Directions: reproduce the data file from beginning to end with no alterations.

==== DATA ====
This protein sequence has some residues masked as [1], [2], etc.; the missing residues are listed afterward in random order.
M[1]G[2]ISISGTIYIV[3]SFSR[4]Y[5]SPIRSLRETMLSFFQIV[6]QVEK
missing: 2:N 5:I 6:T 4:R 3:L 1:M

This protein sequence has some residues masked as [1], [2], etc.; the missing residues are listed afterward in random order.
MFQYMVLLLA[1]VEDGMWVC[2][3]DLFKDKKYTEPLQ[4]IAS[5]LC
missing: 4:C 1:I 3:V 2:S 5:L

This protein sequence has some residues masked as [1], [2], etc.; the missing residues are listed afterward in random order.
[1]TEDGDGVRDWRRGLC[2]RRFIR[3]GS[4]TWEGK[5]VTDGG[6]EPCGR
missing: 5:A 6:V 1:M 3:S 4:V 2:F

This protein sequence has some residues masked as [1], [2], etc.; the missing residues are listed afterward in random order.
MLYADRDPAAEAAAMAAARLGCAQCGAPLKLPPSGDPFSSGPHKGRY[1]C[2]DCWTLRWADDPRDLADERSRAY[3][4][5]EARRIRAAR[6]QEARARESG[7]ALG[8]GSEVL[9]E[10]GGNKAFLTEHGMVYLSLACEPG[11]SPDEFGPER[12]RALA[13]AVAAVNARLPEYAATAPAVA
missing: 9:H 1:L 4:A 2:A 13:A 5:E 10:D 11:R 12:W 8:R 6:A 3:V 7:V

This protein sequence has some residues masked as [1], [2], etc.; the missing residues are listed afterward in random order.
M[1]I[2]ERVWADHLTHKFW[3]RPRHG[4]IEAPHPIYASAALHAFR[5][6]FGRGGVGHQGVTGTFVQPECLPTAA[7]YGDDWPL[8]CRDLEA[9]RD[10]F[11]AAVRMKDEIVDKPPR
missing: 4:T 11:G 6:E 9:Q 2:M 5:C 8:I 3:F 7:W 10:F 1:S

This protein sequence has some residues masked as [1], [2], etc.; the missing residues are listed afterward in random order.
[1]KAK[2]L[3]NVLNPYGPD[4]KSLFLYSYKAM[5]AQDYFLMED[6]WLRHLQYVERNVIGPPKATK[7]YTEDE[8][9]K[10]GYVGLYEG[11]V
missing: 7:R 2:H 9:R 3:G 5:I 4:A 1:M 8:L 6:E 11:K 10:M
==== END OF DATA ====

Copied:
This protein sequence has some residues masked as [1], [2], etc.; the missing residues are listed afterward in random order.
M[1]G[2]ISISGTIYIV[3]SFSR[4]Y[5]SPIRSLRETMLSFFQIV[6]QVEK
missing: 2:N 5:I 6:T 4:R 3:L 1:M

This protein sequence has some residues masked as [1], [2], etc.; the missing residues are listed afterward in random order.
MFQYMVLLLA[1]VEDGMWVC[2][3]DLFKDKKYTEPLQ[4]IAS[5]LC
missing: 4:C 1:I 3:V 2:S 5:L

This protein sequence has some residues masked as [1], [2], etc.; the missing residues are listed afterward in random order.
[1]TEDGDGVRDWRRGLC[2]RRFIR[3]GS[4]TWEGK[5]VTDGG[6]EPCGR
missing: 5:A 6:V 1:M 3:S 4:V 2:F

This protein sequence has some residues masked as [1], [2], etc.; the missing residues are listed afterward in random order.
MLYADRDPAAEAAAMAAARLGCAQCGAPLKLPPSGDPFSSGPHKGRY[1]C[2]DCWTLRWADDPRDLADERSRAY[3][4][5]EARRIRAAR[6]QEARARESG[7]ALG[8]GSEVL[9]E[10]GGNKAFLTEHGMVYLSLACEPG[11]SPDEFGPER[12]RALA[13]AVAAVNARLPEYAATAPAVA
missing: 9:H 1:L 4:A 2:A 13:A 5:E 10:D 11:R 12:W 8:R 6:A 3:V 7:V

This protein sequence has some residues masked as [1], [2], etc.; the missing residues are listed afterward in random order.
M[1]I[2]ERVWADHLTHKFW[3]RPRHG[4]IEAPHPIYASAALHAFR[5][6]FGRGGVGHQGVTGTFVQPECLPTAA[7]YGDDWPL[8]CRDLEA[9]RD[10]F[11]AAVRMKDEIVDKPPR
missing: 4:T 11:G 6:E 9:Q 2:M 5:C 8:I 3:F 7:W 10:F 1:S

This protein sequence has some residues masked as [1], [2], etc.; the missing residues are listed afterward in random order.
[1]KAK[2]L[3]NVLNPYGPD[4]KSLFLYSYKAM[5]AQDYFLMED[6]WLRHLQYVERNVIGPPKATK[7]YTEDE[8][9]K[10]GYVGLYEG[11]V
missing: 7:R 2:H 9:R 3:G 5:I 4:A 1:M 8:L 6:E 11:K 10:M